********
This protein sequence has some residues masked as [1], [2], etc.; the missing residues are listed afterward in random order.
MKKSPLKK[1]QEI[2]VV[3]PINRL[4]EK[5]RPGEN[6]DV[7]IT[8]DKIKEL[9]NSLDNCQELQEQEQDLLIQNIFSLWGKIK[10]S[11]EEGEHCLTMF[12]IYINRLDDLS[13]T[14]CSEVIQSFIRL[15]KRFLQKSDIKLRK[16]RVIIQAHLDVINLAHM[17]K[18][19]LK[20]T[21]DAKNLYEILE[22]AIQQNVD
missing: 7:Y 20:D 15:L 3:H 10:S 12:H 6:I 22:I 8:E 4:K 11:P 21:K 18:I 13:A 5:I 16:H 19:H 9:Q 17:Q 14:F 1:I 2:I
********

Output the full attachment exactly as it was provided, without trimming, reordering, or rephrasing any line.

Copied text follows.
This protein sequence has some residues masked as [1], [2], etc.; the missing residues are listed afterward in random order.
MKKSPLKK[1]QEI[2]VV[3]PINRL[4]EK[5]RPGEN[6]DV[7]IT[8]DKIKEL[9]NSLDNCQELQEQEQDLLIQNIFSLWGKIK[10]S[11]EEGEHCLTMF[12]IYINRLDDLS[13]T[14]CSEVIQSFIRL[15]KRFLQKSDIKLRK[16]RVIIQAHLDVINLAHM[17]K[18][19]LK[20]T[21]DAKNLYEILE[22]AIQQNVD
missing: 7:Y 20:D 15:L 3:H 10:S 12:H 6:I 22:I 8:E 4:K 11:P 21:K 18:I 13:A 5:I 16:H 19:H 9:Q 17:Q 14:F 1:I 2:I